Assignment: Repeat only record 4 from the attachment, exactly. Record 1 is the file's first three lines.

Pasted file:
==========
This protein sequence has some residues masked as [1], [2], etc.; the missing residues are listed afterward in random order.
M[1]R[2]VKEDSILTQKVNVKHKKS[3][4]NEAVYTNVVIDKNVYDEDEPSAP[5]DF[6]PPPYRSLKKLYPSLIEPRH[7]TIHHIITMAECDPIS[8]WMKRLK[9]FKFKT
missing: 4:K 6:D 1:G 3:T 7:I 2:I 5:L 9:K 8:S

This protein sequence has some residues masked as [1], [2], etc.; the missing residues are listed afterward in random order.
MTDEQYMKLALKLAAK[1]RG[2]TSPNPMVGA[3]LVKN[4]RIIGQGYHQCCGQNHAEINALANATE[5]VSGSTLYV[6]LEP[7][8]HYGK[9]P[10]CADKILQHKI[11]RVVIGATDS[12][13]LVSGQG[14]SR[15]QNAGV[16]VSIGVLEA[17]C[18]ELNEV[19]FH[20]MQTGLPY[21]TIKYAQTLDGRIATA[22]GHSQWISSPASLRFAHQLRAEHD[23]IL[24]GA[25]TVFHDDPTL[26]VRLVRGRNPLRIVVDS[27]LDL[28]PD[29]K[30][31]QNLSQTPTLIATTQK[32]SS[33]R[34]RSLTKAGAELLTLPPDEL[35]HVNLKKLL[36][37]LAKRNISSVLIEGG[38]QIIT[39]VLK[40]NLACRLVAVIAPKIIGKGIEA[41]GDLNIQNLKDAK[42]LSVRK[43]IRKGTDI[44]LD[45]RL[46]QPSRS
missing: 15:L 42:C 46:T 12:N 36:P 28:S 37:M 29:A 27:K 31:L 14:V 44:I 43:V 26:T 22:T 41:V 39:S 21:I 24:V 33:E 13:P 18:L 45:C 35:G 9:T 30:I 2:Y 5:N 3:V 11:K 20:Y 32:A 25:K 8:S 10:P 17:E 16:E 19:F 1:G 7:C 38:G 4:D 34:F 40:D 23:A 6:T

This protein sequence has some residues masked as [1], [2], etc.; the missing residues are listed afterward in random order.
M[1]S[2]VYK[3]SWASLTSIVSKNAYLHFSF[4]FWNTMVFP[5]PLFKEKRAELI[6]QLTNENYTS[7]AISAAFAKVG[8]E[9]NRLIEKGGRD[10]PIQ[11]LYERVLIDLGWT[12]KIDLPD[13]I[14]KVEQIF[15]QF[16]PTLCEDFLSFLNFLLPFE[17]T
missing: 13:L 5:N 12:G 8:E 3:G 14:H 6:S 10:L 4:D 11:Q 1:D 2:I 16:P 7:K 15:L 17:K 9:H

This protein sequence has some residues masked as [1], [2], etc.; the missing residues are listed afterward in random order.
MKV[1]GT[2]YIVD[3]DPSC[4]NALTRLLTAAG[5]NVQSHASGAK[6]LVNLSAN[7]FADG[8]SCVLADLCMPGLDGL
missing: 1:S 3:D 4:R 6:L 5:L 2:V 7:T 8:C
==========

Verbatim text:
This protein sequence has some residues masked as [1], [2], etc.; the missing residues are listed afterward in random order.
MKV[1]GT[2]YIVD[3]DPSC[4]NALTRLLTAAG[5]NVQSHASGAK[6]LVNLSAN[7]FADG[8]SCVLADLCMPGLDGL
missing: 1:S 3:D 4:R 6:L 5:L 2:V 7:T 8:C